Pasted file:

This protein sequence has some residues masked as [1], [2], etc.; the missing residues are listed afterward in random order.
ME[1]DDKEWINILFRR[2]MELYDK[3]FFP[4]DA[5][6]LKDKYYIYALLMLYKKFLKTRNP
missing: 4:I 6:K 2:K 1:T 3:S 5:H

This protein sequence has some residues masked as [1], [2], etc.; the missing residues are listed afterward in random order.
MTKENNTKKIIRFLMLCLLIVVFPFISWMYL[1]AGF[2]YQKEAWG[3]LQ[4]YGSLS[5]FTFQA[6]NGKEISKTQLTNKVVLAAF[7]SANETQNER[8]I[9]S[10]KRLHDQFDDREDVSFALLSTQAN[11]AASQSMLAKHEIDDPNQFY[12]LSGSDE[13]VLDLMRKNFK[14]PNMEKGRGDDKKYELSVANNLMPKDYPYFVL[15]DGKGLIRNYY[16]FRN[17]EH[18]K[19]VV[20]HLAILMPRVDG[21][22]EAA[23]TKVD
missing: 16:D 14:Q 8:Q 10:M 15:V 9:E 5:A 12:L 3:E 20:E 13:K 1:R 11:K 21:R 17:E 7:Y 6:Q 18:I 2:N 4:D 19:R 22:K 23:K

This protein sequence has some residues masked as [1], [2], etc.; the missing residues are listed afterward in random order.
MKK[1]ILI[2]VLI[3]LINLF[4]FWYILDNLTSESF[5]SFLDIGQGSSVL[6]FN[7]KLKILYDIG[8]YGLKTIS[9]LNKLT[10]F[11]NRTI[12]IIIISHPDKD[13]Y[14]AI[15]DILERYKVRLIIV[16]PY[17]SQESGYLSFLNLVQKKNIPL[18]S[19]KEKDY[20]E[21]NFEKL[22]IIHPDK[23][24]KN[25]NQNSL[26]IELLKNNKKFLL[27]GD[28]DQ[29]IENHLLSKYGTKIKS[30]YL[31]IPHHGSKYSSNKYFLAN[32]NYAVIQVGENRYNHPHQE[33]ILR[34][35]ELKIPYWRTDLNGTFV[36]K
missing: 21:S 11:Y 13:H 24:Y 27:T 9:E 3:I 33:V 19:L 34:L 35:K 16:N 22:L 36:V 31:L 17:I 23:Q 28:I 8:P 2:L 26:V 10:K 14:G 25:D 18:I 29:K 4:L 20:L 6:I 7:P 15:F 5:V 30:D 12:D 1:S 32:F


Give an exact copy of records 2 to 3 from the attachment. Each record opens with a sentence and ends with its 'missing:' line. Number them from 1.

This protein sequence has some residues masked as [1], [2], etc.; the missing residues are listed afterward in random order.
MTKENNTKKIIRFLMLCLLIVVFPFISWMYL[1]AGF[2]YQKEAWG[3]LQ[4]YGSLS[5]FTFQA[6]NGKEISKTQLTNKVVLAAF[7]SANETQNER[8]I[9]S[10]KRLHDQFDDREDVSFALLSTQAN[11]AASQSMLAKHEIDDPNQFY[12]LSGSDE[13]VLDLMRKNFK[14]PNMEKGRGDDKKYELSVANNLMPKDYPYFVL[15]DGKGLIRNYY[16]FRN[17]EH[18]K[19]VV[20]HLAILMPRVDG[21][22]EAA[23]TKVD
missing: 16:D 14:Q 8:Q 10:M 15:V 9:E 5:A 12:L 3:E 20:E 13:K 1:R 11:K 21:R 17:E 7:Y 6:Q 18:I 2:N 4:D 19:R 22:K 23:K

This protein sequence has some residues masked as [1], [2], etc.; the missing residues are listed afterward in random order.
MKK[1]ILI[2]VLI[3]LINLF[4]FWYILDNLTSESF[5]SFLDIGQGSSVL[6]FN[7]KLKILYDIG[8]YGLKTIS[9]LNKLT[10]F[11]NRTI[12]IIIISHPDKD[13]Y[14]AI[15]DILERYKVRLIIV[16]PY[17]SQESGYLSFLNLVQKKNIPL[18]S[19]KEKDY[20]E[21]NFEKL[22]IIHPDK[23][24]KN[25]NQNSL[26]IELLKNNKKFLL[27]GD[28]DQ[29]IENHLLSKYGTKIKS[30]YL[31]IPHHGSKYSSNKYFLAN[32]NYAVIQVGENRYNHPHQE[33]ILR[34][35]ELKIPYWRTDLNGTFV[36]K
missing: 21:S 11:Y 13:H 24:Y 27:T 9:E 3:I 33:V 19:L 34:L 35:K 16:N 22:L 36:V 31:L 17:I 23:Q 28:I 8:P 2:L 26:V 10:K 14:G 25:D 18:I 29:K 4:L 20:L 6:I 7:P 15:F 5:V 30:D 12:D 1:S 32:F